Tucson dermatologist Dr. Gerald Goldberg prepared and delivered a fascinating talk on Dermatitis Herpetiformis (DH), the fairly rare skin manifestation of CD, for our September 26 general meeting. His collaboration with leading USA DH researcher, Dr. John Zone, Chairman of the Dermatology Department at the University of Utah School of Medicine, brought us the latest findings, treatments and statistics. Because of the value of this information, Celiac Digest will summarize the content in more depth than usual:
Dermatitis Herpetiformis was first discovered/described in 1884 by Dr. Louis Duhring, a dermatologist at the University of Pennsylvania, but it took another 83 years until DH was tentatively linked with CD in 1967. Only 19 years later, the link between CD and DH was established via immunology studies. Blood tests to identify CD and DH markers for both the skin and the gut became widely available in 2003.
Just as in CD, DH is most common in people of Northern European ancestry and afflicts about one in every 10,000 people, roughly 10-15% of all CD patients. The mean age of onset is in the 30s (40.1 years for men and 36.2 years for women) but it has appeared in people from ages two through 90. Childhood onset DH is rare. While CD is more prevalent in women, men with DH outnumber women by two to one.
Since DH is an expression of CD, virtually all patients must have the gene HLA types: DQ2 or DQ8 but 90% of DH patients express HLA DQ2 while 8% have DQ8. Like CD, just having the genes does not mean you have DH. Also, as with CD, there is a familial link with 10% of first degree relatives of DH having CD or DH.
DH is an extremely itchy skin condition, but over 90% of DH sufferers also have evidence of gluten-sensitive intestinal damage- ranging from mild to severe loss of intestinal villi. However, only about 20% of DH patients have the GI symptoms of CD and the severity of their skin disorder has no relationship to the severity of their gut damage. They may be covered with DH lesions but have a relatively healthy intestine or vice versa. Like all CD sufferers, the severity of the symptoms is not necessarily linked to the internal damage wrought by the disease. This makes strict adherence to the GF diet imperative.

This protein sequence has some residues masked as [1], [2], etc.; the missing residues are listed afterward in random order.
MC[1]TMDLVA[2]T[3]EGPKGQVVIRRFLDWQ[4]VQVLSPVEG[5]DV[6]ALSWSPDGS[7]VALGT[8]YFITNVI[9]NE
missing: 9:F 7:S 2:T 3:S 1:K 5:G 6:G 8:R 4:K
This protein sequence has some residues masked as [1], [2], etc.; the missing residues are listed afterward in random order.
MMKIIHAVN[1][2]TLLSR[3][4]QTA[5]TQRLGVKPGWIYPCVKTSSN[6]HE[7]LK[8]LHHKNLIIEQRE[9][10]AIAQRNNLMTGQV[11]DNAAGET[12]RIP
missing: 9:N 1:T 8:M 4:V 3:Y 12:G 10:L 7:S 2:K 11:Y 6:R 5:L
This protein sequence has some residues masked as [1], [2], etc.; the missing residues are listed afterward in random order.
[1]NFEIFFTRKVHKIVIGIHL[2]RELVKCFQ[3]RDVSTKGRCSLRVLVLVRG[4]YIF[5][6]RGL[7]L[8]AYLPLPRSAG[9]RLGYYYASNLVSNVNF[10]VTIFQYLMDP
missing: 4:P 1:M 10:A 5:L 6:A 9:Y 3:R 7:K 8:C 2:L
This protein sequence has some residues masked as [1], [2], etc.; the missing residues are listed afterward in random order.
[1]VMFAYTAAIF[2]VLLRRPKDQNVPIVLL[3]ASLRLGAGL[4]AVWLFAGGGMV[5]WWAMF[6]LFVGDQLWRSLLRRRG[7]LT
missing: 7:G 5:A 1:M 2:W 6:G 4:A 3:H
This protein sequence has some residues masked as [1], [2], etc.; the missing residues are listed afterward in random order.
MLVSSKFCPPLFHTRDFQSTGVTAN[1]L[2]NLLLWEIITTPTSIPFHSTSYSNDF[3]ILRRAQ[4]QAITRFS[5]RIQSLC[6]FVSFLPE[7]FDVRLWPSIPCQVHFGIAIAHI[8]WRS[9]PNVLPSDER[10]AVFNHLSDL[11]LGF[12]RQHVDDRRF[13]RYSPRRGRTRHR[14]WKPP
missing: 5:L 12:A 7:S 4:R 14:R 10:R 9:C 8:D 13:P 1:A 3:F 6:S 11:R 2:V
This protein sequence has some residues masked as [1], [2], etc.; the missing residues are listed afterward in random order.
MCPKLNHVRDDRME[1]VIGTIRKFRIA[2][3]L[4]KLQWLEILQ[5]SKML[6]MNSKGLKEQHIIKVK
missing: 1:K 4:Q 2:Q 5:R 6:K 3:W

Only 10-20% of DH patients have the textbook symptoms of CD - diarrhea, pale and foul-smelling stools, severe abdominal distention, malnutrition/ weight loss, anemia and osteoporosis. Another 20% may have atypical CD symptoms but a full 60% have ‘silent CD’ with no gastric symptoms at all. Fewer than 10% have the anemia common to CD.
For an accurate diagnosis, doctors should look for patients’ unexplained itchy eruptions, especially with involvement of forearms, knees, buttocks and scalp. The lesions typically form small herpetiform (herpes-like) clusters of fine blisters (vesicles), symmetrically clustered classically on both elbows, knees, and/or buttocks. DH sufferers are among itchiest of ALL patients.
DH is diagnosed by presentation of papulovesicles (small blisters) and abraded skin on the elbows, knees, buttocks and scalp. A skin biopsy will show immune system cells in the area between the inner and outer skin with the blister extending to the very lowest level of the skin itself. Presence of granular IgA (reactive antibodies) in the small, nipplelike protrusions of the inner layer of skin surrounding the blister is essential to a correct diagnosis. In fact, once the lesion has been scratched to the point of bleeding by the patient, the diagnosis cannot be made from that area.
A definitive diagnosis is made by labeling of antibodies or antigens in the skin sample with fluorescent dyes. False negatives may occur if abraded skin is biopsied or if the pathologist reading the slide is inexperienced.
Both CD and DH are hard to diagnose because the blood tests available to us today show a high frequency (up to 20%) of false negatives. The true incidence of CD is much higher than the existing blood screening tools suggest. However, there has been an increase in diagnosis recently, not only because of ease of performing blood tests to confirm a diagnosis, but also because of an absolute increased prevalence of CD in the greater population. Dr. Joseph Murray proved this with his study of blood samples taken from Army recruits 60 years ago. (See Sept. issue of Celiac Digest)
Diseases associated with DH include thyroid abnormalities, and pernicious anemia. Addison’s disease is uncommon but known and T cell lymphoma (a type of cancer) prevalence is increased. There is some information to suggest the lymphoma is reversed by a GF diet. The link of osteoporosis with DH is unknown. Conditions like immune linked skin/ mucous membrane diseases (such as non-male pattern hair loss, psoriasis, and oral canker sores) have been reported to reverse with a GF diet.